Untangling the web
- The growth of online shopping in China
- Alliances and acquisitions result in a small number of key players
- Increased marketing spend seeks to capture the untapped potential
Having recently looked at the best-selling list of books in China, the number one selling book was about the search engine Qihoo 360, and also on the list was a book about Jack Ma, the distinguished founder of e-commerce platform Alibaba. Clearly the internet has captured China’s attention.
The Chinese consumer is increasingly accessing goods and services online from various devices and in a number of locations. A report from Boston Consulting Group estimates there are over 16 million people living in the third and fourth-tier cities that are now accessing the internet through mobile devices, as demand spreads from the cities and larger towns. In an echo of the internet boom of the late 1990s, local internet giants have been busy building alliances and making acquisitions. The big players aside from Alibaba are social networking player Tencent, (which has 440 million active users) and search engine Baidu which is ranked the fifth most-visited website in the world, according to Alexa internet ranking. The challenge for these behemoths will be trying to secure a share of consumers’ wallets, as well as a portion of their online time as the competition intensifies.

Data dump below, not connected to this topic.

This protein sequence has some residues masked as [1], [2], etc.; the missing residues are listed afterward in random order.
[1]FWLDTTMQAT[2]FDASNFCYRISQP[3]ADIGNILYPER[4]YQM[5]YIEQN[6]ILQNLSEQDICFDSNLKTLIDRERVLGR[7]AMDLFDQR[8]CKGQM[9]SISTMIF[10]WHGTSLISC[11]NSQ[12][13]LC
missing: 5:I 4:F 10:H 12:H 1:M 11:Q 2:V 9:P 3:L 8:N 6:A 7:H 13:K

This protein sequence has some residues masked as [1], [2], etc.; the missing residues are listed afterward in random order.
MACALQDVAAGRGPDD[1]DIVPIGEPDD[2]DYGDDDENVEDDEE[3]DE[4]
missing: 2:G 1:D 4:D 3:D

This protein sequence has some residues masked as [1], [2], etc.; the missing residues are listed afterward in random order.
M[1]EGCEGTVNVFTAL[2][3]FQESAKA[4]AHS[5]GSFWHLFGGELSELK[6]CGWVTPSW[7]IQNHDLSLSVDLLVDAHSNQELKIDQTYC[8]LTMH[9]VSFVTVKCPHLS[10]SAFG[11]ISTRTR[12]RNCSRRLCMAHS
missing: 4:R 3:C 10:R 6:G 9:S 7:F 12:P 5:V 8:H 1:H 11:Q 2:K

One event helps to put the scale and growth of Chinese internet companies in perspective and illustrates the online potential. November’s Singles’ Day (a type of anti-Valentine’s Day for single people), is now synonymous with online shopping discounts and has become the biggest online shopping event in China. Although Alibaba was the first to recognise the opportunity back in 2009, many other retailers have begun ‘cashing in’, with some sale prices announced weeks in advance. Alibaba’s gross merchandise volume for the day totalled $9.3 billion, a 58% increase on the previous year and mobile devices now account for 43% of sales.
Almost without exception, companies are increasing online marketing spend. Their aim is to extend online product ranges and invest in analytical tools to enhance the user’s experience, from browsing to transacting to delivery. China has more than 600 million internet users, compared to 277 million in the US and 546 million in Europe. With a population of 1.3 billion people there is still significant scope for growth. However, when high growth levels seem assured, the environment becomes intensely competitive and caution is warranted. At this point in time, it is particularly important not to be swept up in the hype and to identify those stocks with sustainable barriers to entry where profitability will continue to grow and those where profitability will be competed away. We would put stocks such as Baidu, the top PC and mobile search engine, in the former category, but there are certainly plenty of companies in the latter. We believe the key is to resist the lure of the top-ten books on sale with their inevitable hype and focus instead on watching the changes in company profits over time.